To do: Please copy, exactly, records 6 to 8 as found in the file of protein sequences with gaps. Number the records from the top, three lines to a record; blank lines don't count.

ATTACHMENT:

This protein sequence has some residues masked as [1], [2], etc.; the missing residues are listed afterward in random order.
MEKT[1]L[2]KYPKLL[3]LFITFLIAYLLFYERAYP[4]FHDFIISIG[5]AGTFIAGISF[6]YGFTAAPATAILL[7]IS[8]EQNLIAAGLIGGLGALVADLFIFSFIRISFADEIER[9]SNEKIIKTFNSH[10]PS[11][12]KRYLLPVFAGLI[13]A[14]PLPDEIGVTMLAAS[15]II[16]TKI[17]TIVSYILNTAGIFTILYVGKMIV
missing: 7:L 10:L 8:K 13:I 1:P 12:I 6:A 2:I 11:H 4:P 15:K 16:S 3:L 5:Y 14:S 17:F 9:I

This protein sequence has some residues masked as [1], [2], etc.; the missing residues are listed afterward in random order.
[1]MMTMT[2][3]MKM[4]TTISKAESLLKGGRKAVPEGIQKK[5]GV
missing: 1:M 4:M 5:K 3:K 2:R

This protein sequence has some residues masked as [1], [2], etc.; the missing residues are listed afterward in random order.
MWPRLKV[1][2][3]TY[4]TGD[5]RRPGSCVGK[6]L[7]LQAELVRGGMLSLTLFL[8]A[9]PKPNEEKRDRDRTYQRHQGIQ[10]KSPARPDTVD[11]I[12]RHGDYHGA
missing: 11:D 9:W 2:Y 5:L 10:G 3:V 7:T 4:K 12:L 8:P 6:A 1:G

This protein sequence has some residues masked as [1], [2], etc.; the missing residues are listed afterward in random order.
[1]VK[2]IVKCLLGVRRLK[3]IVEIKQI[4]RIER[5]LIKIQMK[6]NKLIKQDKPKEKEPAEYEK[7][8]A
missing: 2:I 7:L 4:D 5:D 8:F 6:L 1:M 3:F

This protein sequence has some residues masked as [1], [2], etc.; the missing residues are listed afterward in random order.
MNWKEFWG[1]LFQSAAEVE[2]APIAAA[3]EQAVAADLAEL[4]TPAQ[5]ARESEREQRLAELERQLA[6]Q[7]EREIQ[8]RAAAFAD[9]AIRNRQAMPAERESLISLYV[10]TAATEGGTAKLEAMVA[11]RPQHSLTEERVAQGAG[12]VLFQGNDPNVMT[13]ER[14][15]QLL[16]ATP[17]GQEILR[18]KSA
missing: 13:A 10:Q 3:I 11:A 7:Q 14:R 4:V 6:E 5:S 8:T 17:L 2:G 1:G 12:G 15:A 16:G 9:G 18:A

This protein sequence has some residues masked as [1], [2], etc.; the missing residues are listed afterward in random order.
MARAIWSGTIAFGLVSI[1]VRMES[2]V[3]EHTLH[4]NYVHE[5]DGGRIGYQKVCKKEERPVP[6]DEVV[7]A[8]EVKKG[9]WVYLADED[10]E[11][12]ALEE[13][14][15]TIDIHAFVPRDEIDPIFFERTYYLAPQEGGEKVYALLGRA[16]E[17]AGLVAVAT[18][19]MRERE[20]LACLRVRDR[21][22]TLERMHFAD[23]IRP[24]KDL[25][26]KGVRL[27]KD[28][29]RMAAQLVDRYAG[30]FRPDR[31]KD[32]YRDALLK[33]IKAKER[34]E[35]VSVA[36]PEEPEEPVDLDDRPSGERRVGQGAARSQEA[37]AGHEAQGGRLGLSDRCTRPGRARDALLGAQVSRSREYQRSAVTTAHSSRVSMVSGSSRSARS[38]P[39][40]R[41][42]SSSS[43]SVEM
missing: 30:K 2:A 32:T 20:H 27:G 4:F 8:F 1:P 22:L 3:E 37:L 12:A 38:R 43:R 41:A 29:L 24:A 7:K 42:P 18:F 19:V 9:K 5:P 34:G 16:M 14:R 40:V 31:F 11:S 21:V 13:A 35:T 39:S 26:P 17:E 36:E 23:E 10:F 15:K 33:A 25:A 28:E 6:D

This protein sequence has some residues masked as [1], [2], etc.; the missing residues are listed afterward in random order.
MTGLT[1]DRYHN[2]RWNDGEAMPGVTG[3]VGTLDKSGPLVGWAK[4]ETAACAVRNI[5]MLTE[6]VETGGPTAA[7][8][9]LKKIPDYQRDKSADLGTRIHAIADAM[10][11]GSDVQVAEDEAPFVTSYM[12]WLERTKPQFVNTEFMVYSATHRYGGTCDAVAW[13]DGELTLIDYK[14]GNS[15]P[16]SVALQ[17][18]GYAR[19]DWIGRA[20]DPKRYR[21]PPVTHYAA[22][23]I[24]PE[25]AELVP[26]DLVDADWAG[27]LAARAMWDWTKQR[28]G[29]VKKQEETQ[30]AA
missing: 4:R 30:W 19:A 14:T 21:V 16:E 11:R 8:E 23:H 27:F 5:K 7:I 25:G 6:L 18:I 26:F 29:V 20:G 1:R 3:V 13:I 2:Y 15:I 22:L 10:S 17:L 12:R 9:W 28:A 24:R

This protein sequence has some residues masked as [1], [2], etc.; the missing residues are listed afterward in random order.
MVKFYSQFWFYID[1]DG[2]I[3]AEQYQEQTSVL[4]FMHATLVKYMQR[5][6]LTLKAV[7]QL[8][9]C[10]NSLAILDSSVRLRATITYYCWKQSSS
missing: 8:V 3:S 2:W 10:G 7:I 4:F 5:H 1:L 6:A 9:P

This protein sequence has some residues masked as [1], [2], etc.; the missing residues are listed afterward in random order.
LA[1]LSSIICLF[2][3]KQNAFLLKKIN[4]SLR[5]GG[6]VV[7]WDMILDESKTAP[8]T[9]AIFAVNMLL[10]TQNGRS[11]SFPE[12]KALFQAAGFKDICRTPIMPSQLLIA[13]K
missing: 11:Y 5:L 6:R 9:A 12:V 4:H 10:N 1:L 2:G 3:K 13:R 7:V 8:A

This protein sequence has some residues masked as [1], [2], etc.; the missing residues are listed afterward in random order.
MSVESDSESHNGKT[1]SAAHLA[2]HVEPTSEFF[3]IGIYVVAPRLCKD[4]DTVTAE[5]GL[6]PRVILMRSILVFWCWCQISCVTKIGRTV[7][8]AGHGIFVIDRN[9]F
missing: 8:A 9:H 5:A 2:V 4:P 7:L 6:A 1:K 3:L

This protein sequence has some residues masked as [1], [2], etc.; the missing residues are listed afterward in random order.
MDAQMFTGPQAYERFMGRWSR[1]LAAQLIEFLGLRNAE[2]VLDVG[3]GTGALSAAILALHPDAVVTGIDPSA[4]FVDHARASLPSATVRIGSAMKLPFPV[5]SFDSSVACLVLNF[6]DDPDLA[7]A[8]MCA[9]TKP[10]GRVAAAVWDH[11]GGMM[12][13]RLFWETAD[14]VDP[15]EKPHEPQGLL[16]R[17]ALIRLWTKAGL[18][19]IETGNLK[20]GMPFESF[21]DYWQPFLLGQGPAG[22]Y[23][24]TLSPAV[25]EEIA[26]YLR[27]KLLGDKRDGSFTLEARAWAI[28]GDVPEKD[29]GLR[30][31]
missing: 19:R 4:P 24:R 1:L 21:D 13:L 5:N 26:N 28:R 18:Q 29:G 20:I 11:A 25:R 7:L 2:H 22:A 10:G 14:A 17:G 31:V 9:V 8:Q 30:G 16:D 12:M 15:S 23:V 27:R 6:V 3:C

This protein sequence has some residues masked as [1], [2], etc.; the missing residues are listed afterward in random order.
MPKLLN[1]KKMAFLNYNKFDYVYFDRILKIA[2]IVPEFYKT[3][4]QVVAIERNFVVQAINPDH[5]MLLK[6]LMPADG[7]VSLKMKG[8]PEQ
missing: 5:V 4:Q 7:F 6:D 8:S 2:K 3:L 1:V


This protein sequence has some residues masked as [1], [2], etc.; the missing residues are listed afterward in random order.
MARAIWSGTIAFGLVSI[1]VRMES[2]V[3]EHTLH[4]NYVHE[5]DGGRIGYQKVCKKEERPVP[6]DEVV[7]A[8]EVKKG[9]WVYLADED[10]E[11][12]ALEE[13][14][15]TIDIHAFVPRDEIDPIFFERTYYLAPQEGGEKVYALLGRA[16]E[17]AGLVAVAT[18][19]MRERE[20]LACLRVRDR[21][22]TLERMHFAD[23]IRP[24]KDL[25][26]KGVRL[27]KD[28][29]RMAAQLVDRYAG[30]FRPDR[31]KD[32]YRDALLK[33]IKAKER[34]E[35]VSVA[36]PEEPEEPVDLDDRPSGERRVGQGAARSQEA[37]AGHEAQGGRLGLSDRCTRPGRARDALLGAQVSRSREYQRSAVTTAHSSRVSMVSGSSRSARS[38]P[39][40]R[41][42]SSSS[43]SVEM
missing: 30:K 2:A 32:T 20:H 27:G 4:F 8:F 1:P 22:L 3:E 37:L 12:A 38:R 43:R 41:A 29:L 24:A 7:K 42:P 18:F 19:V 9:K 5:P 34:G 16:M 14:R 40:V 31:F 11:S 21:V 13:A 35:T 39:S 26:P 17:E 36:E 23:E 10:F 15:K 33:A 25:A 28:E 6:D

This protein sequence has some residues masked as [1], [2], etc.; the missing residues are listed afterward in random order.
MTGLT[1]DRYHN[2]RWNDGEAMPGVTG[3]VGTLDKSGPLVGWAK[4]ETAACAVRNI[5]MLTE[6]VETGGPTAA[7][8][9]LKKIPDYQRDKSADLGTRIHAIADAM[10][11]GSDVQVAEDEAPFVTSYM[12]WLERTKPQFVNTEFMVYSATHRYGGTCDAVAW[13]DGELTLIDYK[14]GNS[15]P[16]SVALQ[17][18]GYAR[19]DWIGRA[20]DPKRYR[21]PPVTHYAA[22][23]I[24]PE[25]AELVP[26]DLVDADWAG[27]LAARAMWDWTKQR[28]G[29]VKKQEETQ[30]AA
missing: 4:R 30:W 19:A 14:T 21:V 16:E 11:R 8:E 23:H 27:F 5:K 7:I 25:G 6:L 18:I 26:F 29:V 20:G 1:R 3:V 13:I 2:Y 15:I 22:L 10:S 17:L 12:R 9:W 28:A 24:R

This protein sequence has some residues masked as [1], [2], etc.; the missing residues are listed afterward in random order.
MVKFYSQFWFYID[1]DG[2]I[3]AEQYQEQTSVL[4]FMHATLVKYMQR[5][6]LTLKAV[7]QL[8][9]C[10]NSLAILDSSVRLRATITYYCWKQSSS
missing: 8:V 3:S 2:W 10:G 7:I 4:F 5:H 1:L 6:A 9:P